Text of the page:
The Connection Between Honesty and Good Health

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By Susi Amendola

Being truthful in our thoughts, words, and actions can create integrity and harmony in our lives. It provides us with a foundation for connected relationships with others and ourselves. When we are able to speak what we truly feel and believe, we set the foundation for honest and open communication with others.

Being truthful can also be linked to good health. In 2012, Anita Kelly, a psychology professor at the University of Notre Dame, spent 10 weeks tracking the health of 110 adults. “When they told more lies, their health went down,” she has said. “And when they told the truth, it improved.” In fact, she found that people who told three fewer minor lies a week had four fewer mental health complaints and three fewer physical complaints.

Deliver Truth with Compassion

Telling the truth can be very different from simply voicing our opinions and judgments. Yesterday while shopping, I was trying on clothes in the dressing room and I heard the woman next to me saying to her friend, “I’m just going to tell you the truth! That dress looks awful on you! I hate that color and the way it hangs!” The other woman said, “Really? I kind of like it, I feel good in it.” The woman was offering her friend an opinion that didn’t match what her friend was feeling. Opinions connect us to our thinking mind. They are quite often rooted in judgments, where as being truthful requires listening to our hearts. Real truth involves a level of compassion that can trump the negative effects of the brutal honesty we deliver to others in order to be real. Using the truth as a weapon lacks compassion. For our inner truth to emerge we need to hold a place of tenderness as we pay attention to what we are feeling in each moment. This kind of moment-by-moment awareness leads us to what is true.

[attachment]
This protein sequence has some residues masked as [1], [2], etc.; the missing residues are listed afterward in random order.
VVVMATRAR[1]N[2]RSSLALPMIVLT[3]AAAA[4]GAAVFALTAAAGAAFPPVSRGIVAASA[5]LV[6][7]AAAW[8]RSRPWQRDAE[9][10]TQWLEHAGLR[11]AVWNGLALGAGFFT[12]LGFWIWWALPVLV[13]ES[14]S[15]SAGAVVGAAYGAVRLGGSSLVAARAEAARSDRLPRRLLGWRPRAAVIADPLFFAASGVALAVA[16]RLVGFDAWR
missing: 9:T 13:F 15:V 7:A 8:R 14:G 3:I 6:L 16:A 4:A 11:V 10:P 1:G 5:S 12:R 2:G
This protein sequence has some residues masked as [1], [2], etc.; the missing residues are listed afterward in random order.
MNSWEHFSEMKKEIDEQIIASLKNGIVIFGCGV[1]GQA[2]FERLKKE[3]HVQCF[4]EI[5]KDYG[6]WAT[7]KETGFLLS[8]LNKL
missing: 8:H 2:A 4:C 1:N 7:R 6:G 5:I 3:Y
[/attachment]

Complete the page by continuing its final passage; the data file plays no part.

How Yoga Can Help Us Be More Truthful

Our daily yoga practice gives us the tools to face ourselves with kindness and honesty. On our yoga mat we have the choice to listen to our body or disregard what is being presented to us in every moment. For example, if we start to slide into a seated forward bend and we feel the agonizing pull of the hamstrings, we can retreat, push, or pause. If we retreat, we disengage and that may take the pressure off, but we also might lose some valuable information the posture is offering us about ourselves if we were to stay engaged. If we push through, we are going against the simple truth that our body is telling us (or yelling us) in that moment. We are disregarding the message to reach some sort of outcome or meet some goal we have created for ourselves. If we pause, we can listen more deeply and gather more information. We are inviting a dialogue with our own body.

When we become skilled at pausing and listening we gain a sense of clarity and honesty with ourselves. This kind of honesty goes a long way in teaching us about aligning with our own inner truth. When we step out of what is true for us, we pay a price. If we try to be someone else or something else, or if we try to be somewhere we are not, it’s like trying to swim against the current.

Doing yoga postures daily gives us the opportunity to align ourselves with how we are feeling. In time, we begin to trust ourselves and honor what is right for us. We move, we observe, we explore our edges. We notice our resistance, our sensations, and feelings as we drop into the richness of each moment. It’s there that we meet our authentic self. The more we practice, the more opportunity we have to cultivate a heartfelt connection to ourselves. Being authentic comes from knowing ourselves and honoring what we know to be true for us in any given moment. If we think, speak and act from our truth our lives begin to take shape around the organizing principle of honesty. The truth finds its way from our hearts into the hearts of those around us.